President Enrique Peña Nieto has declared that during the first year of the current administration, “We have devoted our determination and our efforts to making the structural changes the country requires to have economic growth and social development,” and to “building the foundations of this great house we want for all Mexicans, where there will be greater well-being and development.”


During his participation in “Mexico Summit 2013: The Next Chapter,” organized by The Economist magazine, President Peña Nieto declared, “This government has not moved one iota away from what it pledged to Mexicans,” adding that work is underway to make the structural changes Mexico requires, “So that on the basis of this, we will be able to rebuild the country we all want for the benefit of all Mexicans with solid foundations.”


He said that in the current political and economic climate in Mexico, and if the transformative reforms that have been promoted materialize, the results of these actions will be seen in the short and medium term.


“I am convinced that next year our economy will grow, and that this will be accompanied by the creation of better conditions for Mexicans. I think we can look forward to the possibility of achieving results and benefits for everyone,” he said.


The president said that the world is recognizing the effort Mexico is making in terms of structural changes, “Because this contrasts with the situation elsewhere.”


He said that a Financial Reform has been promoted which has yet to be fully approved, which modifies 30 legal regulations and seeks to extend and expand credit levels in our country. He said that although the capitalization levels of Mexican banks are undoubtedly higher than those of banks in other nations, “Credit levels remain extremely low.”


“On average, credit levels in private banking in Latin America are nearly 48 percent, whereas in Mexico they are barely 28 percent. There is undoubtedly a window of opportunity to make the credit a lever to increase the economic development of our country,” he declared.


He declared that the Tax Reform has several goals: to strengthen the capacity of the Mexican state to provide a better response to the needs of the population, and to enhance the macroeconomic stability the country should have.

The president also referred to the Energy Reform. He stated that the country should take advantage of nature’s generosity, “And that now this should be accompanied by a policy to enable Mexico to successfully exploit its energy wealth, while making it quite clear that the Mexican state’s stewardship and ownership of hydrocarbons is a fundamental premise and a condition that will not be affected or changed. He added that this reform also proposes new mechanisms for the exploitation of the country’s energy resources.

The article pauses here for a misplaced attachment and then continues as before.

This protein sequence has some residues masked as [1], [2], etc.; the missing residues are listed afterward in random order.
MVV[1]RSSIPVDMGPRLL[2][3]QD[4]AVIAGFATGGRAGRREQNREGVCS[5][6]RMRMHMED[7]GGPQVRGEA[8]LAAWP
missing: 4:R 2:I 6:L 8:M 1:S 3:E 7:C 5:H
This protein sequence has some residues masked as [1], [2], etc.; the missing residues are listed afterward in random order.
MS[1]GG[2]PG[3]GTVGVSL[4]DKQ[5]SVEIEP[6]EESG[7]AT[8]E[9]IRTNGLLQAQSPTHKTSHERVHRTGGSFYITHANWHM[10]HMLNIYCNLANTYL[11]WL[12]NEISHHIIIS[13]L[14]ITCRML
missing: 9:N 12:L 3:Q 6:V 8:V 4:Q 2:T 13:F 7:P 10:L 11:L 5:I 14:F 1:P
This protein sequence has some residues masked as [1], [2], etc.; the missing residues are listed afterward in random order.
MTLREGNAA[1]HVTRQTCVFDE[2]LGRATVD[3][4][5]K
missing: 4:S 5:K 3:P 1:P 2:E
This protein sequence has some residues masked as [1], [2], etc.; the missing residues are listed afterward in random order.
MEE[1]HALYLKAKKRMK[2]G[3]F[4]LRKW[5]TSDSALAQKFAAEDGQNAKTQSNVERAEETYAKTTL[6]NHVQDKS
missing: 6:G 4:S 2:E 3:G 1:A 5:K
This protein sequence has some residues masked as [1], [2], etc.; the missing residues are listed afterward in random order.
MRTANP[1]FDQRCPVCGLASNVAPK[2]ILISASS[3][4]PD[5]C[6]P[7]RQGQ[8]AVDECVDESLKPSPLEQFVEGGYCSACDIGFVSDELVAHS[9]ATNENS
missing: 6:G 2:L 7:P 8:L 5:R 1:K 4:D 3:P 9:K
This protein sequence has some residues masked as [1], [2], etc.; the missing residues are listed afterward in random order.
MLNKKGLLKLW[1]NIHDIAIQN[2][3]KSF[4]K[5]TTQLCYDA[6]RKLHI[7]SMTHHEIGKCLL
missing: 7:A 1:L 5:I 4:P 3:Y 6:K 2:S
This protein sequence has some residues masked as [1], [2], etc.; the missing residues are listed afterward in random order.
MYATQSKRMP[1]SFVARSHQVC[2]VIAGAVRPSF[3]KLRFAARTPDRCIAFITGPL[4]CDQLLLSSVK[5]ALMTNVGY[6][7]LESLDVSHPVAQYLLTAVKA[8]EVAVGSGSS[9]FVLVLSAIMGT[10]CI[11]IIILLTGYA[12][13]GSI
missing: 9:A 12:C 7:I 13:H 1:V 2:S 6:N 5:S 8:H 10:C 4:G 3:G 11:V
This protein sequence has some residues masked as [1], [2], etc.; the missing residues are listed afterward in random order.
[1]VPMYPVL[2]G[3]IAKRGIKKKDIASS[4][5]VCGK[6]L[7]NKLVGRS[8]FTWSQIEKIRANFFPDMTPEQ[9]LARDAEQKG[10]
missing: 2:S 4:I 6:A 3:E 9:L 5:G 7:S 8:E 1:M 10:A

He explained the main political forces and the government have submitted Energy Reform proposals, “And Congress will be responsible for the definition and scope of reform that is eventually approved.

He noted that although the government will continue working to advance the eventual approval of this reform, “Congress will be responsible for defining the point of reconciliation between the various proposals submitted in this respect.”

What I hope there will eventually be, he continued, is “A new legal structure that will make Mexico an energy superpower.”

He added that unless Mexico becomes a nation that exploits more widely and rationally, it runs the risk of having productive investments go elsewhere.
President Peña Nieto said that nowadays, the world has great expectations about what it has observed in our nation, “A Mexico that is changing, which is advancing an agenda of change and transformation, and is also inspiring confidence to invest in our country.”

He mentioned three indicators, “Which are encouraging signs of the confidence that is being generated in Mexico”:

• From the end of the first week of December 2012, when this administration began, to the first week in November of this year, the rate of return on 28-day Treasury Certificates (CETES) fell by 0.87 percentage points from 4.23 to 3.36, equivalent to a reduction of 20.6 percent.

• During the same period, Mexico’s international reserves have increased by nearly 11 billion dollars, representing an increase of almost seven percent.

• We have had foreign direct investment of nearly 24 billion dollars during the first semester.

“According to the latest report by UNCTAD, the United Nations Conference on Trade and Development, the FDI received by Mexico during the first half of this year exceeds that received by Germany, France, Italy, Japan and South Korea together,” he declared.

The President concluded by saying: “These are encouraging indicators that reflect the confidence that Mexico is projecting towards the rest of the world, and I think they will improve even further if the reform agenda we have set materializes.”

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